By: John Bedford January 9, 2013 0 Comments

'Littlefoot' project exploring the potential of mobile devices.

In an interview with The Verge, Valve CEO Gabe Newell has revealed that the company's not just looking to take over the living-room gaming space, it's also got one eye on the growing mobile market too.

Discussing the so-called Steam Box, designed to deliver Valve's popular PC Steam experience to living-room televisions, Newell also referenced a mobile project known internally as Littlefoot.

"What do we need to do to extend this to the mobile space?" he began.


"Our approach will be pretty similar. We also think there's a lot that needs to be done in the tablet and mobile space to improve input for games. I understand Apple's [approach]: all the way back in '83 when I met Jobs for the first time, he was so super anti-gaming.

"In one of the designs that we're building on the controller side, it has this touchpad and we're trying to figure out where that's useful. We don't want to waste people's money by just throwing in a touchpad. Once we understand what the role is of multitouch in these kind of applications, then it's easy to say you can use your phone for it."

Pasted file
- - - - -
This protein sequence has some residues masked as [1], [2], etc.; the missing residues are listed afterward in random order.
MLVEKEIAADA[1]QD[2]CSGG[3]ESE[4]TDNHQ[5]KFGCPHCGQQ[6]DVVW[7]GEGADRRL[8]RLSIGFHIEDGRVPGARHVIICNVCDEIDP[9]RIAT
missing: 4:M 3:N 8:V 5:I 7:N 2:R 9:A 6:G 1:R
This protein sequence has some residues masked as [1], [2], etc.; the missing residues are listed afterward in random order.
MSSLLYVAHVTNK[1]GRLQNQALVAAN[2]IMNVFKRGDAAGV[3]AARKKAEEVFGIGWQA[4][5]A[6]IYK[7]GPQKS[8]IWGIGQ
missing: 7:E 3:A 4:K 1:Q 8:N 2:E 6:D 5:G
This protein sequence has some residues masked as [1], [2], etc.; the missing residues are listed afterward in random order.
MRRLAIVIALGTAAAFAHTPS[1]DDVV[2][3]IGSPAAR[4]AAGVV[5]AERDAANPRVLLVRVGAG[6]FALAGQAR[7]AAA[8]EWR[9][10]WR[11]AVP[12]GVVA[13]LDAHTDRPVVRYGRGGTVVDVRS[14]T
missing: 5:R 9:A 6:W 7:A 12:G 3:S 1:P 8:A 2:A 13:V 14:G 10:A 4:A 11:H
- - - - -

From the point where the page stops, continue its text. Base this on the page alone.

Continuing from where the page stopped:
Valve has invested in the Xi3 micro-PC as part of its Steam Box strategy.

Valve isn't the only company looking to make a dent in Sony, Microsoft and Nintendo's stranglehold over console gaming either. Earlier this week, PC technology manufacturer Nvidia revealed its first handheld gaming platform, a PC streaming Android device codenamed Project Shield.

We took a look at the impact of these new approaches to mobile and home gaming in our in-depth analysis yesterday.

Project Shield: A Potential Game-Changer

Source: The Verge

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